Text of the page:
The following materials were from the sources shown in parentheses: fXII (Enzyme Research Laboratories; South Bend, IN, USA); FITC-annexin V (BD Biosciences; San Jose, CA, USA); prostaglandin E1 (PGE1, MP Biochemicals; Irvine, CA, USA); chromogenic substrate S2302 (Chromogenix; Milano, Italy); HEPES, bovine serum albumin, apyrase grade VII, mepacrine (quinacrine), EDTA and DMSO (Sigma-Aldrich; St Louis, MO, USA); calcium ionophore A23187 (Tocris Bioscience; Ellisville, MO, USA). Factor XIIa-specific corn trypsin inhibitor (CTI) was kindly provided by Dr. Smolyaninov (Institute of Protein Research, Russian Academy of Sciences, Pushchino, Russia).

Blood collection, platelet isolation and plasma preparation

All procedures involving blood collection were performed in accordance with the Declaration of Helsinki using a protocol approved by the institution’s Ethics Committees of Federal Research and Clinical Centre of Paediatric Haematology, Oncology and Immunology, Aix Marseille University, and the Centre for Theoretical Problems of Physicochemical Pharmacology. Written informed consent was obtained from all donors and patients. Blood was collected into 106mM sodium citrate at 9:1 volume ratio and supplemented with apyrase (0.1U/ml) and PGE1 (1μM). After precipitation from platelet-rich plasma at 400g for 5min, platelets were resuspended and washed with buffer A (150mM NaCl, 2.7mM KCl, 1mM MgCl2, 0.4mM NaH2PO4, 20mM HEPES, 5mM glucose, and 0.5% bovine serum albumin, pH 7.4). To prepare chelated plasma for the fXII activation assay, after platelet precipitation, the plasma was further centrifuged for 30min at 16,000g to remove microparticles [28], diluted to 40% with buffer A, and supplemented with 8mM sodium EDTA (pH 7.6). Calcium chelation was necessary to exclude thrombin generation and fXIIa-independent reactions in a further chromogenic assay.


Dense granule defects (DGD): Two patients with DGD were assayed at the La Timone Hospital in Marseille: a 70-year-old man (DGD-1) and a 50-year-old woman (DGD-2). These two patients had been previously examined on several occasions for bleeding episodes. They had normal platelet counts and aggregation and exhibited a profound decrease in two dense granule substances, serotonin (0.16 and 0.17 AU-Normal range: 0.30-1.20) and granulophysin (CD63) (mean fluorescence intensity: 1.30 and 1.22- Normal range: 1.50-4.23). Whole mount and thin section platelet transmission electron microscopy revealed a high percentage of platelets without dense granules (52 and 80% - normal value <30%). DGD-2 was found to carry an FLI-1 mutation. The both DGD-1 and DGD-2 platelets showed low capture and release of α-granule marker mepacrine.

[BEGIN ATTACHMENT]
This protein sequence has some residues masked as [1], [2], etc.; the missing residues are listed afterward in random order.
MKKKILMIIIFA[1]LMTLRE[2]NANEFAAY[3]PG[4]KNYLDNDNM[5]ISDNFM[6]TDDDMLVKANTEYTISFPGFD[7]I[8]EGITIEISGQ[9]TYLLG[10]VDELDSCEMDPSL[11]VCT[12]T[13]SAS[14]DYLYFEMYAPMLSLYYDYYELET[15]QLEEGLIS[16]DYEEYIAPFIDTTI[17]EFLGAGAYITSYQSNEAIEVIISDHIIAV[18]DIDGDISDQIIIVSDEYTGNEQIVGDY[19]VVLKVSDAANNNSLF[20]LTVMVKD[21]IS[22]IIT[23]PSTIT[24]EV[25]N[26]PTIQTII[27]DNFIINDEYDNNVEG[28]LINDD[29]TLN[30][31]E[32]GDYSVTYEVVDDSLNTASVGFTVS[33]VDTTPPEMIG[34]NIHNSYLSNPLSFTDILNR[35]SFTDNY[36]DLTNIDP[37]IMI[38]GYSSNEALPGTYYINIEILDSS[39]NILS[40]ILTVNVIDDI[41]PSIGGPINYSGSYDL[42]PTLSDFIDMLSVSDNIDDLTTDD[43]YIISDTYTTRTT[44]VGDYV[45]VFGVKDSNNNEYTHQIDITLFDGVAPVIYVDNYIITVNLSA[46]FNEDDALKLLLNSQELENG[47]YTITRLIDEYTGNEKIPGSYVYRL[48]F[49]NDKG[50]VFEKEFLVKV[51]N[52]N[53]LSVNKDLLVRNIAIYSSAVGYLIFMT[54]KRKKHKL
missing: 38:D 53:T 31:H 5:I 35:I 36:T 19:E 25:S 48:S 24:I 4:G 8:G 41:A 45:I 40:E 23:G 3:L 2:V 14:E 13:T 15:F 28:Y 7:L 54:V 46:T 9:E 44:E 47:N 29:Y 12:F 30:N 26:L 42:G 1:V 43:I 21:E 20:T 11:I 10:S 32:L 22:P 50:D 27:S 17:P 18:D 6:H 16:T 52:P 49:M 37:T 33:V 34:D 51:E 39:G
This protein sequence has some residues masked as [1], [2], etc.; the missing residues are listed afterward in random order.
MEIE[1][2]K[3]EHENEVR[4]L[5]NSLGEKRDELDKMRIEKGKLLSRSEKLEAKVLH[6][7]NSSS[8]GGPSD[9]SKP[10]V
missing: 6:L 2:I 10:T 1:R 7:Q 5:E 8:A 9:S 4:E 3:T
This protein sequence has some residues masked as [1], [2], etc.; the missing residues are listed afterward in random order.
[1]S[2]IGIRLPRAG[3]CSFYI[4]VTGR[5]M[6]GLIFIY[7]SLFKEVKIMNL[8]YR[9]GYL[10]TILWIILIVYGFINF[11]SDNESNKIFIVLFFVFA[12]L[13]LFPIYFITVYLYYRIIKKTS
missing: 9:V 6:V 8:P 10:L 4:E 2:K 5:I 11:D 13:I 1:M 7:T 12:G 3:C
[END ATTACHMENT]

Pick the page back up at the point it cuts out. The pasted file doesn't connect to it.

Hermansky-Pudlak syndrome (HPS): Two patients with HPS of different origin were assayed: a 49-year-old woman at the La Timone Hospital in Marseille (HPS-1) and a 30-year-old woman at the Rogachev Centre in Moscow (HPS-2). Both patients had characteristic laboratory and clinical features of HPS that included a long bleeding time, albinism, nystagmus, pulmonary or mammary glandular fibrosis, and anaemia. HPS-1 platelets lacked dense granules as determined by electron microscopy, had a low CD63 expression upon stimulation, and had decreased aggregation in response to ADP and collagen. The both HPS-1 and HPS-2 platelets showed low capture and release of δ-granule marker mepacrine.

Wiskott-Aldrich syndrome (WAS): One patient with WAS, a 12-year-old boy at the Rogachev Centre in Moscow, possessed an X chromosome gene WAS mutation in exon 1 (AGT-TGT c 4A>T, p Ser2Cys; and Hemi, intron insertion c 273+(5+11)) and had a familial history with similar clinical patterns that was inherited only by the men in the family. These clinical manifestations included epistaxis, petechiae, multiple ecchymoses, and subretinal macular haemorrhage. His platelets showed critical functional depression, decreased activated integr in αIIbβ3 exposition (PAC-1 mean fluorescence intensity 560, normal range 700-1500), low release of α-granules (CD62P mean fluorescence intensity 3730, normal range 10660-18640) and decreased capture of δ-granule marker mepacrine by non-activated platelets (mean fluorescence intensity 480, normal range 770-1360).

α,δ-Storage pool deficiency (α,δ-SPD): One patient with α,δ- SPD, a 6-year-old girl at the Rogachev Centre in Moscow, had inborn thrombocytopenia, signs of megakaryocyte-erythroid dyspoiesis, slight hypocoagulation on the APTT test, and lack of ristocetincofactor activity with moderately-decreased vWF-antigen content. Her platelets showed slightly decreased aggregation in response to ADP and ristocetin and were significantly deficient in their ability to release both α-granules (CD62P mean fluorescence intensity 5370, normal range 10660-18640) and δ-granules (mepacrine mean fluorescence intensity 1410 and 1140 for non-activated and activated platelets, respectively, at normal ranges 770-1360 and 210-260, respectively).